Second, the scale which is used to rate the “hotness” of peppers is called the Scoville Scale.  For reference, bell peppers have a Scoville Heat Unit (SHU) of zero, jalapenos are around 3500-8000 SHU, and the Habanero come in at a whopping 100,000-300,000 SHU.  Again…wear gloves while handling peppers!

Cheers!

The Grilled Atheist

 

 
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Posted by on July 20, 2012 in Cooking, Ingredients, Recipes, Science

 

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Udon Noodle Bowl

I may have posted about this already, but man it’s really good…  Udon noodles are traditional Japanese wheat noodles.  It’s a larger gauge noodle with a lot of texture and flavor.  And when cooked you can serve hot or cold, and you can add just about anything to the bowl.  Many times they are used as a soup, but in many ways I like a noodle bowl with fixings.

This is the one I made last night.  Boil the noodles according to the package directions.  I like them a little salty so I add a fair amount of kosher salt to the water.  When done, drain (serve hot now if you like).  Run under cold water and let cool through.  I do this because I like to add a sauce and it reduces the starchiness and stickiness of the noodles.  For the sauce:

1 T neutral oil (Sunflower, etc)

1 T soy sauce

2 t sesame oil

1 t minced lemongrass (I actually like to use a product called Garden Gourmet which makes squeezable products…and it might be easier for you to find than fresh lemongrass if it’s not at your local market)

1/2 t garlic powder or fresh minced garlic

Salt and pepper to taste.

Whisk all of the ingredients and toss with the noodles.

Then add whatever you would like to the bowl.  My favorite is with jarred pickled cucumbers and chili bamboo shoots, both of which I buy at my local Asian market.  I also like to serve with steak or chicken.  The steak I make is seasoned liberally with salt, pepper, and Turkish red pepper (I’ve discussed this in a prior steak post).  Grill to medium and serve.

I LOVE this steak.  With just salt, pepper, and the Turkish red pepper you get a nice spicy crust and a beautiful Medium cooked middle.

Enjoy!

The Grilled Atheist

 
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Posted by on July 3, 2012 in Cooking, Grilling, Ingredients, Recipes

 

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Flank Steak Soft Tacos

Tacos are fantastic.  Savory, and you can add almost anything you want to them.  Here’s a simple recipe for you for flank steak tacos.  Grab a flank steak.  The flank is from the abdomen of the cow, so it’s tough.  Tougher than most other cuts you work with.  Season the steak.  If you’re in a hurry use something like this.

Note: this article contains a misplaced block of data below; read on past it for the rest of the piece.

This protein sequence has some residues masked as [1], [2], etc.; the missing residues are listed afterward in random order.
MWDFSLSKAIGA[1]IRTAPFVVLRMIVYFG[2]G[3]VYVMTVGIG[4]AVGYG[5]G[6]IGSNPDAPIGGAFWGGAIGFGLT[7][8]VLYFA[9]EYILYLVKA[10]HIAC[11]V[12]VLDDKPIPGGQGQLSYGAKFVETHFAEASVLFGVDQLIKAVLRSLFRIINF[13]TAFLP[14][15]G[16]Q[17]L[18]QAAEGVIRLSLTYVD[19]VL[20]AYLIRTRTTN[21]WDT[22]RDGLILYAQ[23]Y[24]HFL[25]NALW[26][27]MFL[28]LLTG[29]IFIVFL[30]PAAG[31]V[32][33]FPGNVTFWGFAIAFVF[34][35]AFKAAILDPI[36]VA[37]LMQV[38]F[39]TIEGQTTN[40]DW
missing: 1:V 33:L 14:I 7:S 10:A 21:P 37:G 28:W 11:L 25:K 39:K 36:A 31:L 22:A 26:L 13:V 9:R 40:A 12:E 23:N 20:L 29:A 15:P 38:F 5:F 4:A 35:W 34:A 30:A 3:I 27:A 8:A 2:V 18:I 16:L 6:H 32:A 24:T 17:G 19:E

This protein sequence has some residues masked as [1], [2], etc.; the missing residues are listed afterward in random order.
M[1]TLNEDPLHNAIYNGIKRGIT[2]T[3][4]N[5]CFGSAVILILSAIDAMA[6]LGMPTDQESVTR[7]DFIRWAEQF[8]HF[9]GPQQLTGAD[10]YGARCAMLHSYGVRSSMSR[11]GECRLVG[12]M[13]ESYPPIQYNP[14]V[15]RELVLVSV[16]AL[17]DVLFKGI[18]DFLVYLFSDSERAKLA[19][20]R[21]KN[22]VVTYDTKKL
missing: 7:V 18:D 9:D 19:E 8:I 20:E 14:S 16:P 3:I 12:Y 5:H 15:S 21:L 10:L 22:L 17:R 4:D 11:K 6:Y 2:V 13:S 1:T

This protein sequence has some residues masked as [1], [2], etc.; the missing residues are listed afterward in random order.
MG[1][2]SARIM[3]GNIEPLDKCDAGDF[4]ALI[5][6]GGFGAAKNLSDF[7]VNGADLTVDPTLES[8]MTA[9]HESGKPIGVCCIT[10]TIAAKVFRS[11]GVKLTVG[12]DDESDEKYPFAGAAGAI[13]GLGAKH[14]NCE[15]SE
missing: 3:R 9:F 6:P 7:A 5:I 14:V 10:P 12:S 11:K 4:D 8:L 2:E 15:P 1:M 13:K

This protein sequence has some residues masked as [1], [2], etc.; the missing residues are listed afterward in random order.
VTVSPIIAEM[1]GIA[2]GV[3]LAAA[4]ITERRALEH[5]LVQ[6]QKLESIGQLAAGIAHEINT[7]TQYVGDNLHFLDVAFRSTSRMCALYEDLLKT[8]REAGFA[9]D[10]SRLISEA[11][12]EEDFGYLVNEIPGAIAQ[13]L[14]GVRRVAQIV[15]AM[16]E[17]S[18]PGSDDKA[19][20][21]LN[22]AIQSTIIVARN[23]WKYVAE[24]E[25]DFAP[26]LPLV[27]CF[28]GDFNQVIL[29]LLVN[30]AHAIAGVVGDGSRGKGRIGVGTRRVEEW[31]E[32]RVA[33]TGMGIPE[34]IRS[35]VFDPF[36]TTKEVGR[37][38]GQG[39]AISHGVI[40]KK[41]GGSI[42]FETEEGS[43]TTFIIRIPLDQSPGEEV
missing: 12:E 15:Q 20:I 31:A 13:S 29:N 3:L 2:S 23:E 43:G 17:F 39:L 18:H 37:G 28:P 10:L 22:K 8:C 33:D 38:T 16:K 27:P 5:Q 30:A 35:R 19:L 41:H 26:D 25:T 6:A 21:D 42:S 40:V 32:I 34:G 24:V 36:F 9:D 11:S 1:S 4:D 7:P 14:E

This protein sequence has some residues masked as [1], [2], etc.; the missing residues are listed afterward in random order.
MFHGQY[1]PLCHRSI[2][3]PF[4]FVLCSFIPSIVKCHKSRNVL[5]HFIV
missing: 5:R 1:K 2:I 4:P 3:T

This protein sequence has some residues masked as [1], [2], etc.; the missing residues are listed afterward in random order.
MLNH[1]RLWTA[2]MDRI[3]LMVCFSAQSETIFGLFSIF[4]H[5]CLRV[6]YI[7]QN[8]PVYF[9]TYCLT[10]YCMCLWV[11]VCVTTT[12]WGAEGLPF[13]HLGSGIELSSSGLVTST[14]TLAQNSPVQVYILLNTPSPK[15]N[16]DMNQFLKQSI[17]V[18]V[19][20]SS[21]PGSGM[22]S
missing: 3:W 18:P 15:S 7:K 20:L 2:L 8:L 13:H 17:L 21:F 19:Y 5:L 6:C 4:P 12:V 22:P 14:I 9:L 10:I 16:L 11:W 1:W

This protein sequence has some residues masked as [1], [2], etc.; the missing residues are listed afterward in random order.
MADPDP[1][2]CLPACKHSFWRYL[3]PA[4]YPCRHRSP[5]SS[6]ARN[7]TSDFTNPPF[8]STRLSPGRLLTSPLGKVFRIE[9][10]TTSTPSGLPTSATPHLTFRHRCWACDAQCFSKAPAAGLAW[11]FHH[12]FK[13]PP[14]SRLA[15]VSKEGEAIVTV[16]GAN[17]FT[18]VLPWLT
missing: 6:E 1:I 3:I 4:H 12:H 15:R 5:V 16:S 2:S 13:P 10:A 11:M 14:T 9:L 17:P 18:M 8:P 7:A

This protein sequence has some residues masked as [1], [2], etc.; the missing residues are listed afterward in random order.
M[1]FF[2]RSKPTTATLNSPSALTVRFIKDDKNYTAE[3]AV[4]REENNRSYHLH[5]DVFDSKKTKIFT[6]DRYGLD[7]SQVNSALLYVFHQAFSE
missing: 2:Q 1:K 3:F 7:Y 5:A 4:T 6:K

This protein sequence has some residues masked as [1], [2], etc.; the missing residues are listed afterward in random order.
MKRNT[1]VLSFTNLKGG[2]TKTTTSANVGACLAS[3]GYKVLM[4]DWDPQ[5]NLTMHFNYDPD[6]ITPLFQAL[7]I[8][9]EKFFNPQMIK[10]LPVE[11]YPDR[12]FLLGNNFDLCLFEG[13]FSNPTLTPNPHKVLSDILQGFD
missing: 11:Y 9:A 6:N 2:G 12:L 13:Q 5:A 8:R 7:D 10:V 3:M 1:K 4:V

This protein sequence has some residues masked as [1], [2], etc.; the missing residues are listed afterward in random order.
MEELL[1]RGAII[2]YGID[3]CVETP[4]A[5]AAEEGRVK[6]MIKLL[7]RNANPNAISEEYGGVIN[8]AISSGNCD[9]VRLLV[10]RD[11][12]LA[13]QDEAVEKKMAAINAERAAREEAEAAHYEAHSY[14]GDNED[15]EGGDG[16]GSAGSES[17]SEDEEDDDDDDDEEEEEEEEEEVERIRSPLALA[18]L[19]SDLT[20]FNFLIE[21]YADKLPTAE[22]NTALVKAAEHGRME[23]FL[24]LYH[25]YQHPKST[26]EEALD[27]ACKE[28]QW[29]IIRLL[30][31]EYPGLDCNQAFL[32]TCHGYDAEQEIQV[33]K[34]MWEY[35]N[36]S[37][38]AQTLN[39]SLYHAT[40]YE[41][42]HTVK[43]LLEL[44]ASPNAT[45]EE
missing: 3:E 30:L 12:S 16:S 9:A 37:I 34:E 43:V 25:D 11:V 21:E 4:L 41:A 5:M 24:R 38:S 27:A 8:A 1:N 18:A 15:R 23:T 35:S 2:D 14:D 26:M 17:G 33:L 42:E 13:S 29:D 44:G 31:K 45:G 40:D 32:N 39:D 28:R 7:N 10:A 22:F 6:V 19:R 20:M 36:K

The Badia Fajita seasoning is pretty good, but I like the products from Pico de Gallo.  They make some awesome rubs and seasonings.  The Carne Asada is just the right amount of taste and heat.  If you have time, season with

1 T chili powder

1 t each salt, garlic powder, onion powder, cumin

1/2 t cracked black pepper

Rub rub rub.  I like to score the flank steak since it is tough, just to get some good seasoning deep in the meat.

Grill on medium-high heat until your doneness.  I usually like beef medium, but I’m happy to have flank steak medium-well or well.  The meat still retains its flavor.

As an accompaniment, for the soft tacos I like to grill the tortillas, and then add shredded cabbage and a chipotle mayo sauce.  The chipotle mayo is easy.  Mayo, liquid from canned chipotles (don’t need too much otherwise it will be too hot and overpowering), juice from half a lime, sugar, salt, and pepper.

Then I like to make a nice slaw to offset the heat of the taco.  Julienne carrots, jicama, red onion, vidalia onion, and red bell pepper.  Dress with a wisked mixture of olive oil, fresh lime juice, sugar, salt black pepper, and cumin.

Enjoy!

The Grilled Atheist

 
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Posted by on June 25, 2012 in Cooking, Ingredients, Recipes

 

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Bacon Jam

Yes.  You read that right.  Skillet Street Food sells a product called Bacon Jam.

It’s a sweety, salty mixture of goodness that goes well with just about anything.  Nice for a spread on burgers.  Good substitute for (or addition to) the bacon on a BLT.  Great on crosstini or panini.  Or scallops.  Or steak…

Oh man I’m hungry.

You can make your own too.  I haven’t tried this recipe but it looks pretty darn good.  Maybe I’ll test drive it this weekend.

Cheers!

The Grilled Atheist

PS – You had me at Bacon…

 
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Posted by on June 25, 2012 in Cooking, Ingredients, Recipes

 

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Home made Chili Powder

Chili powder is essential in your kitchen.  But spices are expensive (as an aside, always try to buy bulk spices rather than jarred.  They’re much cheaper.).  Chili powder is very easy to make.  This is what you need:

3 each dried Arbol, Ancho, and Cascabel chilis (easy to find at a large chain store or Mexican market)

2 T Cumin seeds

2 T Garlic powder

1 T Oregano

1 t Paprika

 

Deseed the chilis, and cut them up into small pieces.  Toast in a frying pan over medium heat until smoking.  Be careful not to burn.  Set aside to cool.  Toast the cumin seeds in a frying pan until fragrant.  Set aside to cool.  When cool combine all ingredients into a spice blender or food processor.  Grind into a fine powder.  Use immediately or store in an air tight jar.  Should keep fresh for several months.

Enjoy!

The Grilled Atheist

 
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Posted by on June 17, 2012 in Cooking, Ingredients, Recipes